Treasury considers stimulus vouchers

By Joe Lutrario contact

- Last updated on GMT

£500 hospitality vouchers for restaurants and pubs

Related tags: Treasury, Fine dining, Casual dining, Vat

The treasury is considering a proposal to give all adults £500 and children £250 in vouchers to spend in the sectors of the economy worst hit by the Covid-19 pandemic.

The scheme would cost the state approximately £30b with the vouchers valid for sectors including hospitality, face-to-face retail and domestic tourism.

Drawn up by the Resolution Foundation thinktank, the proposed scheme is comparable to initiatives in China and Malta.

The foundation says the giveaway would boost demand, helping both businesses and workers.

The US has also sent out stimulus cheques of up to $1,200 in response to the Coronavirus but citizens had no restrictions on what they did with the cash.

The Chancellor Rishi Sunak is now considering the proposal ahead of his financial statement on Wednesday (8 July).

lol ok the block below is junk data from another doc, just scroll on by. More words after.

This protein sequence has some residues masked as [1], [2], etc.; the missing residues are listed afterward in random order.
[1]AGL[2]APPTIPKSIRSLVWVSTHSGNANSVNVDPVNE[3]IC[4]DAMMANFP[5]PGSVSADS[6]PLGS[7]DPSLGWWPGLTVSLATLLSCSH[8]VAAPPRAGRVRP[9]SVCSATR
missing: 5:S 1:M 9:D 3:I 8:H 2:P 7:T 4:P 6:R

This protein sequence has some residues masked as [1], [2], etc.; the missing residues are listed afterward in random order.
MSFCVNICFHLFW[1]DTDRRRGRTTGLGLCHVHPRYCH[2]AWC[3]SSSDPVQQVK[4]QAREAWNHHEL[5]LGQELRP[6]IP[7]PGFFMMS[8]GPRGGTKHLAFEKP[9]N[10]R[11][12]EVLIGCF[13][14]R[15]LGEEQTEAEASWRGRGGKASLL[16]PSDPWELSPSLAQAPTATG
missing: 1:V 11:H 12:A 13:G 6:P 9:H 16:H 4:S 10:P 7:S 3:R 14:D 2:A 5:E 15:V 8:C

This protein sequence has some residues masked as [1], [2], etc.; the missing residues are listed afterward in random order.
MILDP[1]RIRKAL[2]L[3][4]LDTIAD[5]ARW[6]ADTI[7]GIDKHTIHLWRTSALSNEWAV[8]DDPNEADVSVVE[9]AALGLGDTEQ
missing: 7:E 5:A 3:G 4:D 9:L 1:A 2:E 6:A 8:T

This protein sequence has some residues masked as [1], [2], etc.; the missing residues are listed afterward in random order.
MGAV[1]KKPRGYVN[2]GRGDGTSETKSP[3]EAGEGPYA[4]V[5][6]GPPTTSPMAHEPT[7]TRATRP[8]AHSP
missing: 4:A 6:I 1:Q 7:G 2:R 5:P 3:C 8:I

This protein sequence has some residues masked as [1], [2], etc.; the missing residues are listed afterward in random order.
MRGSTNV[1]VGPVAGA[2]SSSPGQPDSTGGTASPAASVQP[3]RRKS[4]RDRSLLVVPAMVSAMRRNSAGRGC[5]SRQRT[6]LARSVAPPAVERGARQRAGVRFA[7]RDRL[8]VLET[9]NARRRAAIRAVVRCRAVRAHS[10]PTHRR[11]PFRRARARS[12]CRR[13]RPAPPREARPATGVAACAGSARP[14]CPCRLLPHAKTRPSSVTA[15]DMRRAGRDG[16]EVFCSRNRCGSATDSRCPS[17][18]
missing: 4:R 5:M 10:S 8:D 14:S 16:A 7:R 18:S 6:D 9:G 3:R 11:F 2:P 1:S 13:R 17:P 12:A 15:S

Last month is it was reported that Sunak was considering a cut to VAT in a bid to jumpstart the UK economy​ following the Coronavirus lockdown.

According to The Times​, the Chancellor has ordered officials in the Treasury and HMRC to prepare options to reduce the sales tax, including a cut in the headline rate, and zero rating more products for a fixed period.

In private briefings last month, Treasury officials pointed out that Sunak could lower VAT and business rates at the stroke of a pen when he makes a planned speech on the economy in early July.

There is a precedent for cutting VAT in a crisis. Alistair Darling, the then Labour chancellor, reduced it from 17.5% to 15% for 13 months after the 2008 crash. It was subsequently increased from 17.5% to 20% under Chancellor George Osborne in January 2011.

The Times​ reports that other proposals being worked up inside the Treasury include extending, for three months, a scheme under which businesses can defer VAT payments until 2021; cutting employer’s national insurance to encourage bosses to hold on to staff; introducing an employer’s national insurance holiday for new staff to encourage recruitment; and extending business rate relief.

Related topics: Business

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